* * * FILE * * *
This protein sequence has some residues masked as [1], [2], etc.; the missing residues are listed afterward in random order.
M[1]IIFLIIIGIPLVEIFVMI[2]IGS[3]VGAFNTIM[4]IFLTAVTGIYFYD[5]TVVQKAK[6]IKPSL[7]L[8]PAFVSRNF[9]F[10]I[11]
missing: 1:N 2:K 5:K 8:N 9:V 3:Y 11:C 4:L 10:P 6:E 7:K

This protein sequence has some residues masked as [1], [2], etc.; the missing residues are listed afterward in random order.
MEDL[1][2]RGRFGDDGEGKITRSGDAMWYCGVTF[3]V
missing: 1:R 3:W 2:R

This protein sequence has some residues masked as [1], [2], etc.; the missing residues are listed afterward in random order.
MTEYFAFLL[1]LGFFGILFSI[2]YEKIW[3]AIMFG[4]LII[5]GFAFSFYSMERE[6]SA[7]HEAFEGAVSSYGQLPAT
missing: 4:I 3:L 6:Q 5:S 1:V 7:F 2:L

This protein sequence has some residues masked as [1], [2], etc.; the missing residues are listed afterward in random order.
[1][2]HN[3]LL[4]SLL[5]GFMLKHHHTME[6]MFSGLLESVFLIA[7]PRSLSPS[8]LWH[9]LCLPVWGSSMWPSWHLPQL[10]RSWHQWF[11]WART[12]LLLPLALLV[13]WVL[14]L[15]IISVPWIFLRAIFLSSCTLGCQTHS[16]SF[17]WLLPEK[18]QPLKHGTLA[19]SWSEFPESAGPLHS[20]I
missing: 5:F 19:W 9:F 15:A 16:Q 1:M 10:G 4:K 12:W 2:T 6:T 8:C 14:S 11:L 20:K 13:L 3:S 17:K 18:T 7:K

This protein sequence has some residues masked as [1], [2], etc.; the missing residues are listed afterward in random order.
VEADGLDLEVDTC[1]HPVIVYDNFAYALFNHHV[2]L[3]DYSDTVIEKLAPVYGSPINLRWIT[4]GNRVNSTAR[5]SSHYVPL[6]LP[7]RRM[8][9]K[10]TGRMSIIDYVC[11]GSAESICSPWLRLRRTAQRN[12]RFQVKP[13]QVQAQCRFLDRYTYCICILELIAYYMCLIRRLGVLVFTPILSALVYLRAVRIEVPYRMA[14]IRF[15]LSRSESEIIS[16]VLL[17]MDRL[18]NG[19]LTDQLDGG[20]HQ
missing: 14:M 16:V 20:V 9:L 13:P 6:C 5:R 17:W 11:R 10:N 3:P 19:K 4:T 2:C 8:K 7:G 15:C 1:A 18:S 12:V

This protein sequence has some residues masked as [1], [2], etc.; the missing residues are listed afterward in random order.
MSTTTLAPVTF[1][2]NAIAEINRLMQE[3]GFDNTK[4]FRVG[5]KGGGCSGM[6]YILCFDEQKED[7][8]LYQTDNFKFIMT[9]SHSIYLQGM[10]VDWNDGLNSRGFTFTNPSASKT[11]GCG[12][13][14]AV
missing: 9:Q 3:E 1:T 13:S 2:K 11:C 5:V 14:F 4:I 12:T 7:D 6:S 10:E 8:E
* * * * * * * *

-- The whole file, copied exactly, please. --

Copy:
This protein sequence has some residues masked as [1], [2], etc.; the missing residues are listed afterward in random order.
M[1]IIFLIIIGIPLVEIFVMI[2]IGS[3]VGAFNTIM[4]IFLTAVTGIYFYD[5]TVVQKAK[6]IKPSL[7]L[8]PAFVSRNF[9]F[10]I[11]
missing: 1:N 2:K 5:K 8:N 9:V 3:Y 11:C 4:L 10:P 6:E 7:K

This protein sequence has some residues masked as [1], [2], etc.; the missing residues are listed afterward in random order.
MEDL[1][2]RGRFGDDGEGKITRSGDAMWYCGVTF[3]V
missing: 1:R 3:W 2:R

This protein sequence has some residues masked as [1], [2], etc.; the missing residues are listed afterward in random order.
MTEYFAFLL[1]LGFFGILFSI[2]YEKIW[3]AIMFG[4]LII[5]GFAFSFYSMERE[6]SA[7]HEAFEGAVSSYGQLPAT
missing: 4:I 3:L 6:Q 5:S 1:V 7:F 2:L

This protein sequence has some residues masked as [1], [2], etc.; the missing residues are listed afterward in random order.
[1][2]HN[3]LL[4]SLL[5]GFMLKHHHTME[6]MFSGLLESVFLIA[7]PRSLSPS[8]LWH[9]LCLPVWGSSMWPSWHLPQL[10]RSWHQWF[11]WART[12]LLLPLALLV[13]WVL[14]L[15]IISVPWIFLRAIFLSSCTLGCQTHS[16]SF[17]WLLPEK[18]QPLKHGTLA[19]SWSEFPESAGPLHS[20]I
missing: 5:F 19:W 9:F 15:A 16:Q 1:M 10:G 4:K 12:W 2:T 6:T 8:C 14:S 11:L 20:K 13:L 3:S 17:K 18:T 7:K

This protein sequence has some residues masked as [1], [2], etc.; the missing residues are listed afterward in random order.
VEADGLDLEVDTC[1]HPVIVYDNFAYALFNHHV[2]L[3]DYSDTVIEKLAPVYGSPINLRWIT[4]GNRVNSTAR[5]SSHYVPL[6]LP[7]RRM[8][9]K[10]TGRMSIIDYVC[11]GSAESICSPWLRLRRTAQRN[12]RFQVKP[13]QVQAQCRFLDRYTYCICILELIAYYMCLIRRLGVLVFTPILSALVYLRAVRIEVPYRMA[14]IRF[15]LSRSESEIIS[16]VLL[17]MDRL[18]NG[19]LTDQLDGG[20]HQ
missing: 14:M 16:V 20:V 9:L 13:P 6:C 5:R 17:W 11:R 10:N 3:P 19:K 4:T 2:C 8:K 7:G 15:C 1:A 18:S 12:V

This protein sequence has some residues masked as [1], [2], etc.; the missing residues are listed afterward in random order.
MSTTTLAPVTF[1][2]NAIAEINRLMQE[3]GFDNTK[4]FRVG[5]KGGGCSGM[6]YILCFDEQKED[7][8]LYQTDNFKFIMT[9]SHSIYLQGM[10]VDWNDGLNSRGFTFTNPSASKT[11]GCG[12][13][14]AV
missing: 9:Q 3:E 1:T 13:S 2:K 11:C 5:V 14:F 4:I 12:T 7:D 6:S 10:E 8:E